• "Barristers are required by legal services act to take any brief we are competent to perform, provided it's at a fair price" Mr Allen says
  • "They were capable of fulfilling this contract without themselves participating in it" Mr Lee's lawyer tells court
  • "Mrs McArthur did not feel so strongly about this that she refused to take Mr Lee's money & his graphic" says Mr Allen QC
  •  "In this case we do not have a situation where there's a refusal to enter into a contract. We have a case where contract was accepted"
  • "If Mr Lee was asked 'whose message is support gay marriage?'  It could never have been answered 'it's Ashers'" Mr Allen QC says
  • "They were simply being asked to make a cake, to carry out a mechanical process", court is told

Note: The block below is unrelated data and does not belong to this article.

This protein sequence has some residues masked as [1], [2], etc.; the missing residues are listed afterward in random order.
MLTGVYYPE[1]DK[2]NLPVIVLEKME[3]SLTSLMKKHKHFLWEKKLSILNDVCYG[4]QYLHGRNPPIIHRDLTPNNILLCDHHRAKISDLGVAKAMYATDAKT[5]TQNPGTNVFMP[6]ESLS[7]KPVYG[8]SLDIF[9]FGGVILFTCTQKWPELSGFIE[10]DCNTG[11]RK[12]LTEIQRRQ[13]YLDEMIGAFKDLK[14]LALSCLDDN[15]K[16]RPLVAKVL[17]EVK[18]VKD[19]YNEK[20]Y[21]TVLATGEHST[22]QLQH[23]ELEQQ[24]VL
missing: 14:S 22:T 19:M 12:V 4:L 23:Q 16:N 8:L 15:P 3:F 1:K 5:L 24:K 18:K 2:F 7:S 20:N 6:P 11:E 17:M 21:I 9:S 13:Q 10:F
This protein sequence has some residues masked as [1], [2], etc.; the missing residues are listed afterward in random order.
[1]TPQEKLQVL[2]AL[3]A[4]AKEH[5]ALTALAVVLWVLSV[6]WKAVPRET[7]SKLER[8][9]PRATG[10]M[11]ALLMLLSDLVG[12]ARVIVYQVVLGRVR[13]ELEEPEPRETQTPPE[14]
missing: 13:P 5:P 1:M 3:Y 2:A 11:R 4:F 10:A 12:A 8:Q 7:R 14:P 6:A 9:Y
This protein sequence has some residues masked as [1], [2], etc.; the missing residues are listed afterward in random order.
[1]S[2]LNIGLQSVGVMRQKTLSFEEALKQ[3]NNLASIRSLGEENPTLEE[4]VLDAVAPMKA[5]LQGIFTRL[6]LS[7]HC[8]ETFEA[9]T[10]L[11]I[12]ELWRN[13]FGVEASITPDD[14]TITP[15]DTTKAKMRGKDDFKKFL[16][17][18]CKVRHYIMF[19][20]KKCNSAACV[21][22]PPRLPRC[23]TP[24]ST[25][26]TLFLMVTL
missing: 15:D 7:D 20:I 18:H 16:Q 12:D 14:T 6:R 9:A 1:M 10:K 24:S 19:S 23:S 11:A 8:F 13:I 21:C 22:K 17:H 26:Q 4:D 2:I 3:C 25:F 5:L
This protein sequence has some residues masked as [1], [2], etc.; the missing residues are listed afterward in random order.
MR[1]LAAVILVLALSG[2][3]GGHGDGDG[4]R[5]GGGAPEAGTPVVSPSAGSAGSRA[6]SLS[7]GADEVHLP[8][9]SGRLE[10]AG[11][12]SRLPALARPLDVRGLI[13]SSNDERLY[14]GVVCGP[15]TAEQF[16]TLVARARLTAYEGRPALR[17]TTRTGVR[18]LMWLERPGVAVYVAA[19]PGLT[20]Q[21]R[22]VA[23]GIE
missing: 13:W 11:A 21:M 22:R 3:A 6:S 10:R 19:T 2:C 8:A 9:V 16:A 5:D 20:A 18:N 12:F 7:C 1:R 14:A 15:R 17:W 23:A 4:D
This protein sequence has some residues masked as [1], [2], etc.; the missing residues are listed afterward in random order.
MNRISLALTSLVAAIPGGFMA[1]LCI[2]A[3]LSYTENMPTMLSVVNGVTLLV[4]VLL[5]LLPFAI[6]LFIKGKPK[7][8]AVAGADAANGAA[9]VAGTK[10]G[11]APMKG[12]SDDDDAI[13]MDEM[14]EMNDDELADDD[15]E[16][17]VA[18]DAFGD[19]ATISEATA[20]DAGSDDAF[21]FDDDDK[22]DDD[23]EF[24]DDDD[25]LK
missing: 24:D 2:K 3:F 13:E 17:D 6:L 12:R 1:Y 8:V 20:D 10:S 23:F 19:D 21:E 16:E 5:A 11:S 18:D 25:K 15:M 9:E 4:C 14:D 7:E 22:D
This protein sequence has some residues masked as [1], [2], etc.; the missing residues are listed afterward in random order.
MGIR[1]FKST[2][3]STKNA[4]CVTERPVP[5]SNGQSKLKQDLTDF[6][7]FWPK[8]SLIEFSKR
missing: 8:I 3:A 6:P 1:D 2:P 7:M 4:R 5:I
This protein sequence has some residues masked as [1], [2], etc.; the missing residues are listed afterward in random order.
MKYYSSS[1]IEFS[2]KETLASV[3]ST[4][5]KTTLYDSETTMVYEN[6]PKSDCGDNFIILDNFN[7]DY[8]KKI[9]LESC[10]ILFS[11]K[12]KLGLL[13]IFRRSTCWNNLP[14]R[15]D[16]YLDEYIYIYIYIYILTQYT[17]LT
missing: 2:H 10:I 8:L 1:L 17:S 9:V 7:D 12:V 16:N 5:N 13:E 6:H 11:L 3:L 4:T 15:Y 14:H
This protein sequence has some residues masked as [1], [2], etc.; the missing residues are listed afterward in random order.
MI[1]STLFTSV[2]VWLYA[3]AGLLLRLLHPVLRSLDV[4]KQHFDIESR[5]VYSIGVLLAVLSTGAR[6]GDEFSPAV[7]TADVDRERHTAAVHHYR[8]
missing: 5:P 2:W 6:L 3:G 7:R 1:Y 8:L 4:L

• "At no point were they being asked to support Mr Lee's message on the cake" Mr Allen QC tells court
  • "It can't be more obvious" discrimination was on grounds of sexual orientation. "But for word gay this order would have been fulfilled"
  • "It is the word gay in the phrase that is the course of the differential treatment" Mr Allen QC tells court
  • Mr Allen QC says Ashers' claim they serve gays on a daily basis is "neither here not there ... It's the limits imposed on that relationship"
  • Mr Allen QC says it was obvious that the person bringing in a graphic to Ashers in support of gay marriage was likely to be gay
  • Mr Allen QC suggests Ashers should have limited their cake baking services to birthdays and sports cakes.
  • Mr Allen says "there can be no doubt that what Mr Lee asked for falls within  (Ashers' ) terms & conditions"
  • "If someone enters a contract & then says it's inconsistent with my beliefs, then the law of contract doesn't work", Mr Allen QC says
  •  "If Muslim printer is not prepared to print cartoon of Prophet Muhammad he must not offer services full stop printing cartoons," Mr Allen QC
  • "This case is direct discrimination" Mr Lee's lawyer says